University lecturer and economist Iwan Azis hadn’t lived in his home country for a quarter century before he returned to Indonesia last year. He wasn’t pleased with how he found it.
“It’s the same story -- I don’t see any change. That’s why I have no reason to be optimistic,” said Azis, who lectures in economics at the University of Indonesia near Jakarta and previously taught the country’s current finance minister and central bank governor. “It’s worse now. The world wasn’t as interconnected then.”
Among the things troubling Azis is an increasingly protectionist approach toward trade and investment, government policy flip flops, and a build-up in private foreign-currency debt that’s reminiscent of a pattern before the Asian financial crisis of 1997-98.
While Indonesia benefits by being a large market, with the world’s fourth-largest population, it’s failed to insert itself in the global manufacturing supply chain as Vietnam has in electronics, Azis says. Vietnam has lured billions of dollars of investment from Samsung Electronics Co. among others, stoking its exports.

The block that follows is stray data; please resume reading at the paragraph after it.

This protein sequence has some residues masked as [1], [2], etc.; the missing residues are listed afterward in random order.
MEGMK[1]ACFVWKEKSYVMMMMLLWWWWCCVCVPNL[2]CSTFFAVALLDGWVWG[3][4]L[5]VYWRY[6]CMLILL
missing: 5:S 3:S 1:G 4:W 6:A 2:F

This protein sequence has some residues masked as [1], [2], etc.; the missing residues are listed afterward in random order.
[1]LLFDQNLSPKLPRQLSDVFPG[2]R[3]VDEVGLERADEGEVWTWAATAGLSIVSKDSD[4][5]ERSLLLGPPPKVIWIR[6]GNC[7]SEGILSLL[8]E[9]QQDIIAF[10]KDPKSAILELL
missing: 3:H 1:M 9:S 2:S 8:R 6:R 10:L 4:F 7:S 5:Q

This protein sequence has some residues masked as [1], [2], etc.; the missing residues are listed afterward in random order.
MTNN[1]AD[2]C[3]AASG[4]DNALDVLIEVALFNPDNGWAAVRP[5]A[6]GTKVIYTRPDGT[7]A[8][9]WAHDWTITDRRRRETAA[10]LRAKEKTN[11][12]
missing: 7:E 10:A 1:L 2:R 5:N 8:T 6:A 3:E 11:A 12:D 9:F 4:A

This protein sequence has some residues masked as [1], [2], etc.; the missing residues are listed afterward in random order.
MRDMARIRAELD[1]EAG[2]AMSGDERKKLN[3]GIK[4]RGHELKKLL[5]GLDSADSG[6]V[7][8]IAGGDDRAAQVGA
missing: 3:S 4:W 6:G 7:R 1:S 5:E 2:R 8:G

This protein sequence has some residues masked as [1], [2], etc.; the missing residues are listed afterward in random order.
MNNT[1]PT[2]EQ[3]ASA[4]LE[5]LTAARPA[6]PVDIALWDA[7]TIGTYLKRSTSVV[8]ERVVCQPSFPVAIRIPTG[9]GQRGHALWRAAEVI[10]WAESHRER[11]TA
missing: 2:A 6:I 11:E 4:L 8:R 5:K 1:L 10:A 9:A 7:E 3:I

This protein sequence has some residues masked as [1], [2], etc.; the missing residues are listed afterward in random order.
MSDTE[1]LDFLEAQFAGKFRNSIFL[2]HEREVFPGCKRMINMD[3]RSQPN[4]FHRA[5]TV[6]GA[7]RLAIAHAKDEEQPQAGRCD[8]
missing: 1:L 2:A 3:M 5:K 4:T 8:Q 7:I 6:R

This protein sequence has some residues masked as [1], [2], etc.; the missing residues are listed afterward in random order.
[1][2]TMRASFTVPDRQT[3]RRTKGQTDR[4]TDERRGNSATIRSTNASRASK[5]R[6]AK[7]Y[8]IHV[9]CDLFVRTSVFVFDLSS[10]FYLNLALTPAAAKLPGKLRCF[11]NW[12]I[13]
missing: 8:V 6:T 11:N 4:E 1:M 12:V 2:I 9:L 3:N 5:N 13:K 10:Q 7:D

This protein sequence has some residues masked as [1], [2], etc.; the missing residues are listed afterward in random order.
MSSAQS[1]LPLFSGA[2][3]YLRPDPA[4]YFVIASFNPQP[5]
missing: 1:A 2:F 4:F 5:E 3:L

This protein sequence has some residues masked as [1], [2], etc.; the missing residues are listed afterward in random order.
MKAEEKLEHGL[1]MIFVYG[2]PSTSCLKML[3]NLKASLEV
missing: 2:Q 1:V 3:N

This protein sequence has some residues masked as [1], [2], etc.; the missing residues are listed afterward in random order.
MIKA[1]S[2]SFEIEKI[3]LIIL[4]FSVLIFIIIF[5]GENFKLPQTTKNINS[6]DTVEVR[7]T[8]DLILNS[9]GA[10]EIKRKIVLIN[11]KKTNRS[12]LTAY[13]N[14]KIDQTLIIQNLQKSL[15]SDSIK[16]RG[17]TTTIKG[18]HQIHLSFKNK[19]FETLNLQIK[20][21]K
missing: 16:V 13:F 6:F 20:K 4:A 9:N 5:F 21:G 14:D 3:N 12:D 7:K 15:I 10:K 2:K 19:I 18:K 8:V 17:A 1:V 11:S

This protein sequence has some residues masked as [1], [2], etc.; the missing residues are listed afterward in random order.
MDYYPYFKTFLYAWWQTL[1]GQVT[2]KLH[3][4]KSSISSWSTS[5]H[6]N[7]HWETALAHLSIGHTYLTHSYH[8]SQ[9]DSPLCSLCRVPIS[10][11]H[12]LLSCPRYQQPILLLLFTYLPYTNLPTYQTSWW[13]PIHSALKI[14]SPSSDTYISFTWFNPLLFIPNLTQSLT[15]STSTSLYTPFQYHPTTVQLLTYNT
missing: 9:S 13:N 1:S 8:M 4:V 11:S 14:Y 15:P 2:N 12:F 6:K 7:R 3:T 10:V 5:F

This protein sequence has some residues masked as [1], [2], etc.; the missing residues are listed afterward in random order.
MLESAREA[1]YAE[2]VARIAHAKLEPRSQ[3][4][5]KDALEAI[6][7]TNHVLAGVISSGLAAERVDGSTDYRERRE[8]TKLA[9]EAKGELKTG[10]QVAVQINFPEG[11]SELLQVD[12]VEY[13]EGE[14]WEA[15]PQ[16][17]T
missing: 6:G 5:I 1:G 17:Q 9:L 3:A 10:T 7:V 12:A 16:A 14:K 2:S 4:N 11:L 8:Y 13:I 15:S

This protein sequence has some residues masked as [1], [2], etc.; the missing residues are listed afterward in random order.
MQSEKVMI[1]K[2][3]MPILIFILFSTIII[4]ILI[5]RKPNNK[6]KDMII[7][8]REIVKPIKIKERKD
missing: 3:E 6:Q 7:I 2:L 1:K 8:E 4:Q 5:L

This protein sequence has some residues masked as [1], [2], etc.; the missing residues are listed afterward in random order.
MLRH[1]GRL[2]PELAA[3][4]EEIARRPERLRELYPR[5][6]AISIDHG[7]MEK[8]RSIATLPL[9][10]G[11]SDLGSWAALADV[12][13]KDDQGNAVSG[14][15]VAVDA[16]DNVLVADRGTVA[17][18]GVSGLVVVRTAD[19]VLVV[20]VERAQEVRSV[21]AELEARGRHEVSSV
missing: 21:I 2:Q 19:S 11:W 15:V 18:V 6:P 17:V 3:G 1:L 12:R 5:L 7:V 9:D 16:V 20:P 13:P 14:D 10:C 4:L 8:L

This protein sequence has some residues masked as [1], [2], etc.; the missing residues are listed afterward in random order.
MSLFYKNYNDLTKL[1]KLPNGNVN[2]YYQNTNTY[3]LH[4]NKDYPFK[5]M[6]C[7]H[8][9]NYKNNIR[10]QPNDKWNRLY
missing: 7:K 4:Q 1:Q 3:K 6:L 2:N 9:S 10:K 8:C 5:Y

By contrast, Indonesia remains tied to natural resources and assembly operations, said Azis, 62, who previously worked at the Asian Development Bank and has taught at Cornell University in New York state.
The financial system is now vulnerable as the rupiah’s exchange rate continues to weaken, after a surge in private debt raised in foreign currencies, Azis said. Non-performing loans may climb and “I am worried about the medium and small banks,” he said.
“No one really paid attention to the danger” during the period of faster growth from around 2006, when commodity prices benefited Indonesian exports, the economist said.
Even so, one of the country’s top regulators, Fauzi Ichsan, says the country has strengthened its banking system and is resilient to risks. Capital standards are stronger, and the deposit insurance pool is larger than during the global financial crisis a few years ago, Ichsan, who heads the Indonesia Deposit Insurance Corp., said in an interview on Tuesday.
“I can’t predict when a crisis will come,” Azis said. “I say in my class that a crisis is not predictable -- but explainable.”
Azis, who plans to return to Cornell, said “the only hope I have is the president himself,” given his commitment to reform.